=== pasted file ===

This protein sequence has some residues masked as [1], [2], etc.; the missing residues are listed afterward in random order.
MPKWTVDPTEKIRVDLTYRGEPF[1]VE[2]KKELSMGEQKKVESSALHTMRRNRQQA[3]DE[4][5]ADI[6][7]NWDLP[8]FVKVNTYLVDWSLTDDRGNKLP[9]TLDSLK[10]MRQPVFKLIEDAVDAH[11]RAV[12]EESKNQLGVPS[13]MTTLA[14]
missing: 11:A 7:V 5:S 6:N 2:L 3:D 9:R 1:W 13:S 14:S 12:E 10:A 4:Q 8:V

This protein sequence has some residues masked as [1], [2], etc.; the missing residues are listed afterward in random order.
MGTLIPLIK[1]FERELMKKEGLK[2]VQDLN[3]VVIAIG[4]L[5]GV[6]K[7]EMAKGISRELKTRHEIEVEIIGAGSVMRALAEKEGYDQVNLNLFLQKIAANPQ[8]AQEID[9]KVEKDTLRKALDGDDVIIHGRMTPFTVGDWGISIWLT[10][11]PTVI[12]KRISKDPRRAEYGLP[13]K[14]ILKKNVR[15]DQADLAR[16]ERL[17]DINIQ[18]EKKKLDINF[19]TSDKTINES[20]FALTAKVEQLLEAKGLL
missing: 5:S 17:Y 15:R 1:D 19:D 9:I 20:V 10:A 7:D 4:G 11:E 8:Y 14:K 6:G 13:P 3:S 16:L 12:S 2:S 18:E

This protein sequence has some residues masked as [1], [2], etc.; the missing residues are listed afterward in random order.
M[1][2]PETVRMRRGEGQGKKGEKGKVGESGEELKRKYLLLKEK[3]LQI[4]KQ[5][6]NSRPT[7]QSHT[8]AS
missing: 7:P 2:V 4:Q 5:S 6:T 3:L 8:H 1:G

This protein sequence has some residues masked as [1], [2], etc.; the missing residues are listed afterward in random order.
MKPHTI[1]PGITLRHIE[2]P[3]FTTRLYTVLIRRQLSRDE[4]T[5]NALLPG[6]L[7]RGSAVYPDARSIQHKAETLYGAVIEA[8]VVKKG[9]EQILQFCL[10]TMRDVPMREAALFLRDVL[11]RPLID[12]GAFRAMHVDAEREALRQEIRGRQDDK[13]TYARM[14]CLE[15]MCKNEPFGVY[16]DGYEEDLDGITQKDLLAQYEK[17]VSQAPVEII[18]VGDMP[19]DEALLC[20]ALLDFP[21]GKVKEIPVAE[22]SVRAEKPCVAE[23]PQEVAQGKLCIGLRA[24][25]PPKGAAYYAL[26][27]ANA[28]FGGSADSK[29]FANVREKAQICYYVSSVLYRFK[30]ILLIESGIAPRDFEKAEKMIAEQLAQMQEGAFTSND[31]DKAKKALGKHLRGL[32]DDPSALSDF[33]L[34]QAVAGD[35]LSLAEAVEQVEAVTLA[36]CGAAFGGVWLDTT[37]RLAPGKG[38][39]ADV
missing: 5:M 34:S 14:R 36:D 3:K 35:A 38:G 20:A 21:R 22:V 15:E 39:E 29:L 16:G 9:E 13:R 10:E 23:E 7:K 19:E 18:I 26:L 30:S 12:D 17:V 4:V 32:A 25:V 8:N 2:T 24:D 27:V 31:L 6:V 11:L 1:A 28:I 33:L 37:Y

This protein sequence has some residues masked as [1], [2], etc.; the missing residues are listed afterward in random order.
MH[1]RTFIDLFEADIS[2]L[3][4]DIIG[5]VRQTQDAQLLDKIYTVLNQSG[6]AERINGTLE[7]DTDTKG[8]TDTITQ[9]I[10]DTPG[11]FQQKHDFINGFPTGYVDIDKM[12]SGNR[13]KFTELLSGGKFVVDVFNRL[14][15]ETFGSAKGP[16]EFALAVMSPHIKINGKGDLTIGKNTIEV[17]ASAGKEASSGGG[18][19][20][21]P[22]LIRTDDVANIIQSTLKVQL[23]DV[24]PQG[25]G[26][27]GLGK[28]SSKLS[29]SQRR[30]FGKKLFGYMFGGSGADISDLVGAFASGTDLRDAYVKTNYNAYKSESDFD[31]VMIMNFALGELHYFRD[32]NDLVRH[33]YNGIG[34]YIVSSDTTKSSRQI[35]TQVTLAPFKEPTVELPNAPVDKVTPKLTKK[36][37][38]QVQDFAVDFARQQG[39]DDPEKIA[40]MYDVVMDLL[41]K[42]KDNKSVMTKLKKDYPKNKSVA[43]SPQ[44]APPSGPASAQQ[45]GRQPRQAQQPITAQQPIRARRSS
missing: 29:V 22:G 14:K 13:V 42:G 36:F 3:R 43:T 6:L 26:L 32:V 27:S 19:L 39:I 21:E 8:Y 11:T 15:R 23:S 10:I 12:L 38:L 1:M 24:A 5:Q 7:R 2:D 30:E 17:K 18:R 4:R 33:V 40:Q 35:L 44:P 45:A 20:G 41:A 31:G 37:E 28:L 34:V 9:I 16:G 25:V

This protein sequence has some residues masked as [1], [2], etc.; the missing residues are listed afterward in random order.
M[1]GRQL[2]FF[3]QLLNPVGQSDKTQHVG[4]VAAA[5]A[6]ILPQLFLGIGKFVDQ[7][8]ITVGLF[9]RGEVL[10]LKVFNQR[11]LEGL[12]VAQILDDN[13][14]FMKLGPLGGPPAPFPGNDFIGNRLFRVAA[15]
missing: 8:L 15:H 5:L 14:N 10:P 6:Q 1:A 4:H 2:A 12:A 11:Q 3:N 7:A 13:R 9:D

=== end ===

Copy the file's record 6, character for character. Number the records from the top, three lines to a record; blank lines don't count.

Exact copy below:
This protein sequence has some residues masked as [1], [2], etc.; the missing residues are listed afterward in random order.
M[1]GRQL[2]FF[3]QLLNPVGQSDKTQHVG[4]VAAA[5]A[6]ILPQLFLGIGKFVDQ[7][8]ITVGLF[9]RGEVL[10]LKVFNQR[11]LEGL[12]VAQILDDN[13][14]FMKLGPLGGPPAPFPGNDFIGNRLFRVAA[15]
missing: 8:L 15:H 5:L 14:N 10:P 6:Q 1:A 4:H 2:A 12:A 11:Q 3:N 7:A 13:R 9:D